I read his editorial to my youngest son (age 20) and his response: “If I were that guy’s editor, I’d tell him, ‘There are probably five thousand people in this city who are qualified to do your job and would like to have your job!’”

    My favorite kids’ book: “Have Spacesuit, Will Travel”.  Wonder if that would be too juvenile for Mr. Stein?  For that matter, I was recently moving some books and found our copy of Robert McClosky’s Make Way for Ducklings and thoroughly enjoyed his wonderful drawings (along with the memory of reading it to all 3 of our kids.)

  14. The REAL fans have already ordered their copies of the upcoming Harry Potter book online, and will have it DELIVERED on the critical day.

    Yeah, but the real SMART fans just go to Walmart (it’s evil, yes, I know) and buy it for $16.99 on the day it’s released.  I did this for OotP, and they had TONS of books piled up wand waiting, and I got a pretty good price to boot.

  15. I apologize for the ramble, but I’m in a mood…

    I’m a voracious reader. They are only a few among hundreds over the past years and I don’t remember every detail of each, but I’ve enjoyed reading the Potter books as they’ve come out.  I’ve not been the one who did the buying though… Mr. OB is into the whole ritual of it all so he goes and waits in line with his fellow geeks. grin

    Joel Stein was a bit rabid in his railing against Potter fans, but I almost wonder if the rant wasn’t a device sort of setting up these (rather interesting, IMO) observations:

    the next generation has opted for a stunted toddlerhood. Adults see “Finding Nemo” without bothering with the socially accepted ruse of dragging an unwilling 11-year-old nephew along. Grown men play video games and couples go to Disneyworld on their honeymoon, often for reasons other than having sex in Cinderella’s castle with the dwarfs watching. You need a wad of Disney Dollars for that one, by the way, 50th anniversary or no 50th anniversary.

    Gotta admit I’m a little bit concerned/annoyed myself by the part entertainment and media is playing in what I see as a dumbing-down and infantilizing of the populace.  Marketing encourages people to act like children, while at the same time there are enemies of free speech pushing hard for all entertainment to be sanitized to the point that it’s appropriate for a 13-year-old, and the media’s wimping out and censoring themselves.  It sucks ASS.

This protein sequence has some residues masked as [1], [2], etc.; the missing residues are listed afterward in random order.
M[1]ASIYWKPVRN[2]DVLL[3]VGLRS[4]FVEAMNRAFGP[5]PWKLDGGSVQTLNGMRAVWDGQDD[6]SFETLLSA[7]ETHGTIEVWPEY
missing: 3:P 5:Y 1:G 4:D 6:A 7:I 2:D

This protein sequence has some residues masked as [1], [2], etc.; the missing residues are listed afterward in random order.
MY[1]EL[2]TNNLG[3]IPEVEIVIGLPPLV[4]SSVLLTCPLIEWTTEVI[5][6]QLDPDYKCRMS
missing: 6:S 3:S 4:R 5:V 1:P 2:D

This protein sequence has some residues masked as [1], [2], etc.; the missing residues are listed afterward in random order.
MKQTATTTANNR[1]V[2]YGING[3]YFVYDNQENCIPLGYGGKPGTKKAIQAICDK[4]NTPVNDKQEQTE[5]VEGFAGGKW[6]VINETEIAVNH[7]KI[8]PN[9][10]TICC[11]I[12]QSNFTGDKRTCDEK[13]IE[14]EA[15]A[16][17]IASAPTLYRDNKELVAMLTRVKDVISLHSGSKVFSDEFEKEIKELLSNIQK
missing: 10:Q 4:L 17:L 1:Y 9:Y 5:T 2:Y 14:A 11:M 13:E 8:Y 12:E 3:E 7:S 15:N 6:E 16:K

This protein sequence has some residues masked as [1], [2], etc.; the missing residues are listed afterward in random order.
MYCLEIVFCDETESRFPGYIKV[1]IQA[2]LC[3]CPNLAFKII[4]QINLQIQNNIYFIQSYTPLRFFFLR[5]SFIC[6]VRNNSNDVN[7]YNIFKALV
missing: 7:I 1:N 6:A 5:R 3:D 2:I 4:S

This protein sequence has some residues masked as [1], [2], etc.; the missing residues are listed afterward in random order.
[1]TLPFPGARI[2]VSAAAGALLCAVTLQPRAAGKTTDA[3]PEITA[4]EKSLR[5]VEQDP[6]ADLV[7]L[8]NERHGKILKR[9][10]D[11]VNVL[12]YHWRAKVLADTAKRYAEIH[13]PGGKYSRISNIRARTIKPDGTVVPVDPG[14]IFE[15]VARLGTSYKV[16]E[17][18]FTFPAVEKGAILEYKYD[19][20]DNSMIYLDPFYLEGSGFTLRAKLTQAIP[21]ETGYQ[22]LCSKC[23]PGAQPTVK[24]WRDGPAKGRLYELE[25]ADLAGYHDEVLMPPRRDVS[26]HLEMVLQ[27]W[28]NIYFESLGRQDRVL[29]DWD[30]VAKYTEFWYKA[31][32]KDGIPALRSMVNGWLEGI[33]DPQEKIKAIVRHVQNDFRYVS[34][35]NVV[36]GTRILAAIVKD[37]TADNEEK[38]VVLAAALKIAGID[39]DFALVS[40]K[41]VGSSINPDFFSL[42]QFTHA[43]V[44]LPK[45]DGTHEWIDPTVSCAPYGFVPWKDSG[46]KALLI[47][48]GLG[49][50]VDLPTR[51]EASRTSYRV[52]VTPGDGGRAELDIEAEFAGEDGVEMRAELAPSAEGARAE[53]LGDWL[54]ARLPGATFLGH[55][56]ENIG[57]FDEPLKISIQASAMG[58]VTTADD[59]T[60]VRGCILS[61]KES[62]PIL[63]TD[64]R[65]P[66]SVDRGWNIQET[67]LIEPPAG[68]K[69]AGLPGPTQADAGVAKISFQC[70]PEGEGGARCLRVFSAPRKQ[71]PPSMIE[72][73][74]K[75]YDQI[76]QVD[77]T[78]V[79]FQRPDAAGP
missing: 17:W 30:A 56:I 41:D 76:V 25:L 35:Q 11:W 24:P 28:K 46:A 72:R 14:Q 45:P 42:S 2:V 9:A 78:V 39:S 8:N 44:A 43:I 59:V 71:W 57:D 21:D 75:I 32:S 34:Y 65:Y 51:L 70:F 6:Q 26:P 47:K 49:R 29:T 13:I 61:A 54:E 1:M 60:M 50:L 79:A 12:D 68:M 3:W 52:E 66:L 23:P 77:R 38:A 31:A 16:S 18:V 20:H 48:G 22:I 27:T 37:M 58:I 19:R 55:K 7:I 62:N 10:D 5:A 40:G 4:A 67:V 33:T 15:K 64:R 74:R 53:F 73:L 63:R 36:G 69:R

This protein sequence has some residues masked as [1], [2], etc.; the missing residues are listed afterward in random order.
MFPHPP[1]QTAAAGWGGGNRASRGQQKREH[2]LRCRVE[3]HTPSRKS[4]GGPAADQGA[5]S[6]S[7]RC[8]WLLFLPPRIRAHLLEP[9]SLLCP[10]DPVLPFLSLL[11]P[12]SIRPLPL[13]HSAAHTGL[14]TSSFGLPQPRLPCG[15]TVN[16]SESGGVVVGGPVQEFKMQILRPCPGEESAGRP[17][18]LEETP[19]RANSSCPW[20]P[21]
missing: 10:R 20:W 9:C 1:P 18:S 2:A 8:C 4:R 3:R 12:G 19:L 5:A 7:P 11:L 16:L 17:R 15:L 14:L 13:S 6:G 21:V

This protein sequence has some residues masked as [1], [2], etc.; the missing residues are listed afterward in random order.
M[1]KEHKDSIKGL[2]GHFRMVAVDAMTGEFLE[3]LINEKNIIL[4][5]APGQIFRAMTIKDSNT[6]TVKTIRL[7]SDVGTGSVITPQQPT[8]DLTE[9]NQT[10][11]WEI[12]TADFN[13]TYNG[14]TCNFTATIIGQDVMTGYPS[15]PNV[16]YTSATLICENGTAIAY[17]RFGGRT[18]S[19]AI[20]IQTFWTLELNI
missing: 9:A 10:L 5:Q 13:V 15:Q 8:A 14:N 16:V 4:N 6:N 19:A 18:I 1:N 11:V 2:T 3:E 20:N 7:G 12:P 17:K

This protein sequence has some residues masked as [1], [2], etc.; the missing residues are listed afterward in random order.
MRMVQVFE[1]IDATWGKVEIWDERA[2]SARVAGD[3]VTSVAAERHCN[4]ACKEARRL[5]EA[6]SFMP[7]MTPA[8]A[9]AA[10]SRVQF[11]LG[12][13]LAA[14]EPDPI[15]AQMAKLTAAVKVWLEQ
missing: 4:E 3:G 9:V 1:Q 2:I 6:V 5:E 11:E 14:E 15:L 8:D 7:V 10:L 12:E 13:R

Sadly, there are a fair number of people who will read this Potter book and NOTHING else until the next one, and even then it’ll mostly be because they got caught up in the hype.  Or because it’s like a secret guilty pleasure that they indulge in, and then they go back to WND or FOX… and church, where they’re further encouraged to be like children or sheep.

    (BTW that sex at Disneyland line is pretty damn funny!)

    A culture that simplifies its entertainment down to fairy tales is doomed to simplify the world down to good and evil.

    That, my friends, is worth worrying about.  More importantly it’s worth ARGUING about – like adults; but it seems there are increasingly fewer people who are able or willing to anymore, prefering instead to see things as good or evil, period.  Or they simply don’t care, because they’d rather be playing a video game.

    Hmmm… yet not inconsequentially that same immature culture is being bombarded with the message that a fairy tale should be the basis of civil law and government, and that it really IS a battle between good and evil!

    Lastly there’s this…  Has Joel Stein perhaps got a bit of an axe to grind?

    And a culture in which adults go see the “Harry Potter” movies still won’t be enough to help the useless Time Warner options I got in the ‘90s

    Heh.  I hear ya, Joel wink

  16. Yeah, but the real SMART fans just go to Walmart (it’s evil, yes, I know) and buy it for $16.99 on the day it’s released.

     

    Nope, sorry, if you pre-order, you get the same discount, with guaranteed delivery on the release date. (I’m not counting on the guarantee, but the discount was worth it.)

  17. I hear you about infantile entertainment, OB, but from what I can tell flipping through an HP book, it seems like a pretty sophisticated story.  It doesn’t seem to be driven by marketing research executives, but rather by J.K.Rowling as it should be.  I’m just not a sword/sorcery fan or I’d probably read them.

    Sure, some people won’t read anything else and only read HP because of the hype but I doubt that’s a new phenomenon.

    Thinking back on television in the ‘60’s, it was a couple good shows but mostly crap, just like today.  With more channels there’s more crap but probably more good stuff too.  As always it’s up to the viewer to be selective.  Ditto for reading.

    Is black/white, good/evil thinking really more common than it used to be?

    What my insomnia-addled brain is trying to assemble is that 90% of everything is crap and always has been. There’s just more everything now than there used to be.